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review 2015-09-19 17:49
Remember Harvey? Meet Crenshaw!

CRENSHAW by Katherine Applegate

After my reading meltdown yesterday I wanted to read something that made me feel good.  Something light and maybe even a little fluffy?  I have had this book sitting on my shelf for a couple of weeks and it seemed to fit the bill.
I requested this book solely based on the cover – I love it!  Oh, don’t roll your eyes, I KNOW I am not the only person to do that.  As it turned out, I loved the book too.
Jackson’s family has always been on a little bit of a roller coaster ride when it came to financial stability.  When he was in grade one they spent 14 weeks living in their van – that’s when Crenshaw first appeared.  Jackson knew Crenshaw was an “imaginary” friend and surprisingly enough, Crenshaw knew it too.  But when someone needs a friend to help him or her get through the tough times sometimes the imaginary kind is the best kind.  Now Jackson is in grade six and once again his family faces the prospect of being evicted from their apartment and spending some time in the family car.  Once again, Crenshaw appears, but Jackson can’t figure this out … he’s too old to have an imaginary friend.  Crenshaw doesn’t think so!
Despite their financial hardships Jackson’s family has no shortage of love.  Jackson knows this and doesn’t understand why his parents are not being honest with him … when you have to go to Best Buy to watch the “big game” because your dad sold the television … you know something is wrong.
Crenshaw helps with that too.
This is a wonderfully written book about love, family, friends, hard times and keeping everything together.  The book is written for middle-graders and I would not hesitate to recommend it to child and adult alike.  It’s a feel good book … because really? … How can anyone resist a 7-foot tall imaginary cat who loves to take bubble-baths?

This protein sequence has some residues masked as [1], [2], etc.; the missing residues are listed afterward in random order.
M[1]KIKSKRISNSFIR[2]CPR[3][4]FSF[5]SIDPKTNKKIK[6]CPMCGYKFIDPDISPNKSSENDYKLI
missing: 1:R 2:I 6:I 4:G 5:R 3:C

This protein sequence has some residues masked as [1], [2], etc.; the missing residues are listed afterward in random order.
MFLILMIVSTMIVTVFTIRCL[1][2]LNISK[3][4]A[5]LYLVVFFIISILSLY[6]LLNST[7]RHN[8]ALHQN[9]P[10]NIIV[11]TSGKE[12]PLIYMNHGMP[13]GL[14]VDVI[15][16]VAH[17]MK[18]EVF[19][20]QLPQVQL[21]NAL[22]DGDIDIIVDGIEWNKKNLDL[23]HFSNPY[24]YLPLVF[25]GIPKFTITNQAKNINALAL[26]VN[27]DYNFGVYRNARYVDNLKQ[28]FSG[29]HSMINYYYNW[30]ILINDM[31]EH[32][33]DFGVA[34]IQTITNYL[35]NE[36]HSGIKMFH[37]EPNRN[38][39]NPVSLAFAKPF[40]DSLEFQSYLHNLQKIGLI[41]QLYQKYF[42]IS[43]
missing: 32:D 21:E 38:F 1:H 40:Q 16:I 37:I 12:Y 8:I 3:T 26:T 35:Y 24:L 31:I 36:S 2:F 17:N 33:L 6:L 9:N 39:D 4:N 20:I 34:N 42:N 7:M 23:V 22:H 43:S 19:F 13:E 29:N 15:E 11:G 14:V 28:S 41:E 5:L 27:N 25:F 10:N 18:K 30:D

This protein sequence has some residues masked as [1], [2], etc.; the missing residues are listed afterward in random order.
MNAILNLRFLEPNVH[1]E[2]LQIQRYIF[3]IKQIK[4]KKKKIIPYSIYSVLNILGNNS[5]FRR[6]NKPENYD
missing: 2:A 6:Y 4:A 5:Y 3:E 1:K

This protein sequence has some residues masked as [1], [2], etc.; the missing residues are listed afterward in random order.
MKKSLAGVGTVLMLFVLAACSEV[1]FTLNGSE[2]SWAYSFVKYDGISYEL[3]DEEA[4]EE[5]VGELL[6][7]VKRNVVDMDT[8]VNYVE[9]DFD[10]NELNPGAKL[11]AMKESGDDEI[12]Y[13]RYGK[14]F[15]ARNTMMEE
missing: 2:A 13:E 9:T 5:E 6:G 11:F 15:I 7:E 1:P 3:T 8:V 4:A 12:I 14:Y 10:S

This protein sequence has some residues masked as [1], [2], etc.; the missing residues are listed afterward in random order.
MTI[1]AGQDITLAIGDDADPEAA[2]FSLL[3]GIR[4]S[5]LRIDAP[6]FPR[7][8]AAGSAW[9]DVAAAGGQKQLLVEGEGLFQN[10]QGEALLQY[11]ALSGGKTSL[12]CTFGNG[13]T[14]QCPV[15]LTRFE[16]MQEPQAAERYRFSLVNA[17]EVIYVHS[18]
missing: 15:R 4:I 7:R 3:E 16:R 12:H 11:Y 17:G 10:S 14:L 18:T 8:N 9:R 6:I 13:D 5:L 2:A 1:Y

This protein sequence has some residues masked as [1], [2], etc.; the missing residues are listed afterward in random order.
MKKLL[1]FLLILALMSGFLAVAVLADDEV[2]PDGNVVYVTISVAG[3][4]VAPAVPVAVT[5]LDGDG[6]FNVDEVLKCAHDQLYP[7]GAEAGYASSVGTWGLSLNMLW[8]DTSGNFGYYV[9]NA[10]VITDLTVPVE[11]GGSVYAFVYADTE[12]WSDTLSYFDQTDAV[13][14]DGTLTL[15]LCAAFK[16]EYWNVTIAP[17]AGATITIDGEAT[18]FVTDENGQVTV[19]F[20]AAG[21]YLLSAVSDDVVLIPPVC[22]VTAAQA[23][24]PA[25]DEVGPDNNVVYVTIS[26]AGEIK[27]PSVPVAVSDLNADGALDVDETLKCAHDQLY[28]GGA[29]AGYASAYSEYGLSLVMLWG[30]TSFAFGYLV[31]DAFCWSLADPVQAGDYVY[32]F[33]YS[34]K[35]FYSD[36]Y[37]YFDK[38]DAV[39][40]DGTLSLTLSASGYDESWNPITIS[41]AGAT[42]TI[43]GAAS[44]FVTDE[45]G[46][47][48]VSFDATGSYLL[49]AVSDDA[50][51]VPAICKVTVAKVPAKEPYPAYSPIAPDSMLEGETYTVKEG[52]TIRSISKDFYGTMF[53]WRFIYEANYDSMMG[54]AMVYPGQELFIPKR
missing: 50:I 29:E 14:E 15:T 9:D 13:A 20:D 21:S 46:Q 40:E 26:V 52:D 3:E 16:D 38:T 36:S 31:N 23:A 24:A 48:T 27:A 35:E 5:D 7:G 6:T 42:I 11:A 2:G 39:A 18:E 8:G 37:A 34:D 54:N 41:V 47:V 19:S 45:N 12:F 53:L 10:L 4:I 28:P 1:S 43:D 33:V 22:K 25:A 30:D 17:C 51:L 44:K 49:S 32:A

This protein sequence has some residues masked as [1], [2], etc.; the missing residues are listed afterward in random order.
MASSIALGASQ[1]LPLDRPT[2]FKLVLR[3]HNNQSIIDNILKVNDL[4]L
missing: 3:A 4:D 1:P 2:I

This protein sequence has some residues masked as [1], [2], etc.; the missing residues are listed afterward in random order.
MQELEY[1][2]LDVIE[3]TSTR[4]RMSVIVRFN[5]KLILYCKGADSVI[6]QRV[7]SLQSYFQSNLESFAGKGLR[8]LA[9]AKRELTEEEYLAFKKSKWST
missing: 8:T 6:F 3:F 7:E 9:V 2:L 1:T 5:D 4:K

*I received this book through Goodreads First Reads in exchange for an honest review*
ABOUT THE AUTHOR (from her Goodreads page)
Applegate was born in Michigan in 1956. Since then she has lived in Texas, Florida, California, Minnesota, Illinois, North Carolina, and after living in Pelago, Italy for a year, she has moved back to Southern California. She has an eleven year old son named Jake Mates, although she says the Animorph leader is not named after him. In 2003 she and her husband, Michael Grant, her co-author on many projects including Animorphs, adopted their daughter, Julia, in China.[citation needed] Following the end of Animorphs, Applegate took three years off. She is back at work and has written a picture book called "The Buffalo Storm," a middle reader novel called "Home of the Brave," and an early chapters series "Roscoe Riley Rules" with Harper Collins. Her book "Home of the Brave" has won the SCBWI Golden Kite Award, the Bank Street 2008 Josette Frank Award, and is a Judy Lopez Memorial Award honor book.
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review 2015-01-27 20:58
Most Prized Possession
Most Prized Possession - mznaughty01 Most Prized Possession - mznaughty01

An amusing, light and easy read. But, while it is pretty enjoyable, I would've liked there to be a sequel or a second chapter, although that isn't necessary, just something I would personally like, since the author ends the fic with a glimpse of what is to come for Jared and Jensen now that they have been mated.